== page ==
Anyway, Lab is the common denominator. But when you print on a press, using a can of Pantone 293, you aren't printing L29, a7, b-66 – not exactly, anyway.
Lab values are dependent on lots of things – the ink (is it mixed properly?) the white point (is the paper the correct color?), and the light you use to proof (soft white? bright white? daylight?)
But if the ink is correct, the paper is correct, and the viewing conditions are consistent, someone in Argentina can agree with someone in Russia – yes, we see the same thing, this is what Pantone 293 C is supposed to look like. And if you have a spectrophometer you can measure the printed result to get Lab values, and it should be very close to L29, a7, b-66.
A slight correction on the use of the DigitalColor Meter tool on a Mac.
It's true DCM's RGB readouts will not be consistent from one display to the next because it's reading off the corrected/adjusted video LUTs from the system display calibration profile (different for each display) when sampling from a color managed app like Preview, Safari or Photoshop. You can see this correction especially in the 0-20 RGB shadow regions comparing to actual Photoshop RGB readouts.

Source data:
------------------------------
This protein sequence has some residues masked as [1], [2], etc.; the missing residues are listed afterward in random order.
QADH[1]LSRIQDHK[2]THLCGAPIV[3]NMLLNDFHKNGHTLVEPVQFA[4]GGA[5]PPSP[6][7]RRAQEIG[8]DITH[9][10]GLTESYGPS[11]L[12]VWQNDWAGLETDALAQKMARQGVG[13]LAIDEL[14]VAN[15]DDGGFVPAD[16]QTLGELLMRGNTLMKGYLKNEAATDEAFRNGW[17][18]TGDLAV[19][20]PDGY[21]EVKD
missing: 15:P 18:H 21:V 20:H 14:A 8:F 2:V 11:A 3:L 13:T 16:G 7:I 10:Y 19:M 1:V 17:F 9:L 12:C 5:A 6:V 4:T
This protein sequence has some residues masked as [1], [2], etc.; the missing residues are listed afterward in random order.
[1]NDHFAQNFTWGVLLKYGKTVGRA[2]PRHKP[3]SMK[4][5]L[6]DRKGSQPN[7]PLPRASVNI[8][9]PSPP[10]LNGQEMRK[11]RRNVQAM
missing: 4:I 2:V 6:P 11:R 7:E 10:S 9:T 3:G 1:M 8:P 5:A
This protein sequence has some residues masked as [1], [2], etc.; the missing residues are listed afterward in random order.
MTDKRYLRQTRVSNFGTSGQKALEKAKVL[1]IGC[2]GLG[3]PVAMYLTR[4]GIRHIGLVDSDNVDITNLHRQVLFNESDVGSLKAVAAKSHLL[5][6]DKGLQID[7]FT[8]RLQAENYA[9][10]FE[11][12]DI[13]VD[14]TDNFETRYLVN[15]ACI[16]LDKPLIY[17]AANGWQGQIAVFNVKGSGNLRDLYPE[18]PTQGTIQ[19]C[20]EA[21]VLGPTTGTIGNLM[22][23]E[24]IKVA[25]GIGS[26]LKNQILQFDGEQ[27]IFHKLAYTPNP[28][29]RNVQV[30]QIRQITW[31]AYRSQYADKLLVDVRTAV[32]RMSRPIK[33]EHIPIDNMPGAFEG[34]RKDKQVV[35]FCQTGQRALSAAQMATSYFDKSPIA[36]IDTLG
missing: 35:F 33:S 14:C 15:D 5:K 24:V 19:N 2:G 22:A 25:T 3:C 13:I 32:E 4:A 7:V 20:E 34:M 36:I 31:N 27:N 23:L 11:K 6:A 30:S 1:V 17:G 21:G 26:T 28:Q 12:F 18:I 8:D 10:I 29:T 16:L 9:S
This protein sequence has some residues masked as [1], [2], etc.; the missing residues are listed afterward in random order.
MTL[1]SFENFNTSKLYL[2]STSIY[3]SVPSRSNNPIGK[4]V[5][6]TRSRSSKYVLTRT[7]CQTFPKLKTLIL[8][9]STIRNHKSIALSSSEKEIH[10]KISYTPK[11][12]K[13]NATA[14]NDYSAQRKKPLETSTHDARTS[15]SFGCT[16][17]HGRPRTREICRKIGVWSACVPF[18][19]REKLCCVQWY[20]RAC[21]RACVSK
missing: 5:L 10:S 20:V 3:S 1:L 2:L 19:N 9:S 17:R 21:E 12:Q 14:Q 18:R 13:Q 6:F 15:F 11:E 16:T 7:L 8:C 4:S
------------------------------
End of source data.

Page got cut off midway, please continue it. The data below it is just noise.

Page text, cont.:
For example you may get a PS reading of 5 RGB for absolute black but DCM will show maybe 10-20 RGB. That's because the embedded display profile calibration curve in the profile is correcting for the nonlinear behavior of the display that was present during the calibration/profiling process. Color RGB numbers may be slightly close but never exact as well.
Other than that DCM has a Lab setting in its drop down menu that does correspond to Photoshop's Lab readouts and is quite accurate. From my experience you can only get DCM Lab readout selection in its menu when using a Mac display. Not certain about this because I've only had non-Mac CRT's in the past that never allowed this selection. With my iMac's integrated LCD display I now get the Lab selection.